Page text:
The PEOPLE of the State of New York, Respondent, v. Rolando CABRERA, Defendant–Appellant.
Judgment, Supreme Court, New York County (Maxwell Wiley, J.), rendered September 3, 2014, convicting defendant, after a jury trial, of course of sexual conduct against a child in the second degree and three counts of public lewdness, and sentencing him to an aggregate term of four years, unanimously affirmed.
The court properly exercised its discretion in declining to permit defendant to call a retired detective as an expert on police procedures, and this ruling did not violate defendant's constitutional right to present a defense (see Crane v. Kentucky, 476 U.S. 683  ). Under the circumstances of the case, the proposed testimony consisted of matters that were speculative, that were within the knowledge of the typical juror, or that were, or could have been, explored through fact witnesses (see generally People v. Cronin, 60 N.Y.2d 430 ; see also People v. Inoa, 25 NY3d 466  ). Contrary to defendant's assertion, the People introduced only factual testimony, rather than any expert opinions, on this subject.
By contrast, the testimony of the People's expert on child sexual abuse was entirely proper. Her testimony was beyond the knowledge of the average juror, and it did not opine on the victim's credibility or the particular factual allegations in the case (see People v. Spicola, 16 N.Y.2d 441, 465–466 , cert denied 565 U.S. ––––, 132 S.Ct. 400 ; People v. Carroll, 95 N.Y.2d 375, 387  ).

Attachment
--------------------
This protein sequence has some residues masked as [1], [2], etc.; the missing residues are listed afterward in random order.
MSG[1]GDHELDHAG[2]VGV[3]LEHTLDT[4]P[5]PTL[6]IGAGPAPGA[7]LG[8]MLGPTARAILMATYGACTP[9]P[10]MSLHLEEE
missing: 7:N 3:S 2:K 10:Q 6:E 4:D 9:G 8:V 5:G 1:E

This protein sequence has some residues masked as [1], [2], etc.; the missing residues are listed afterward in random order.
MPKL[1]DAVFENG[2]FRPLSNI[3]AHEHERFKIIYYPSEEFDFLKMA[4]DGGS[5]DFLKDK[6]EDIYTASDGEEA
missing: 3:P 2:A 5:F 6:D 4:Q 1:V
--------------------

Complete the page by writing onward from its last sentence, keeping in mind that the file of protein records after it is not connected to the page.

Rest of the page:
Defendant was not prejudiced when a former prosecutor, who gave relevant testimony as a fact witness, briefly mentioned that he had become a judge, since the prosecution did not exploit the witness's status to suggest to the jury that he had enhanced credibility (see People v. Castillo, 94 AD3d 678 [1st Dept 2012], lv denied 19 NY3d 971  ). We have considered and rejected defendant's remaining arguments concerning this witness's testimony.
Defendant's challenges to the prosecutor's summation are unpreserved and we decline to review them in the interest of justice. As an alternative holding, we find no basis for reversal (see People v. Overlee, 236 A.D.2d 133 [1st Dept 1997], lv denied 91 N.Y.2d 976 ; People v. D'Alessandro, 184 A.D.2d 114, 118–119 [1st Dept 1992], lv denied 81 N.Y.2d 884  ). The remarks in question constituted permissible comment on the evidence and the reasonable inferences to be drawn therefrom, and they did not deprive defendant of a fair trial. We have considered and rejected defendant's related claim of ineffective assistance of counsel.
Defendant's legal sufficiency claim regarding the public lewdness convictions is unpreserved and we decline to review it in the interest of justice. His argument that two of the public lewdness counts were duplicitous is without merit.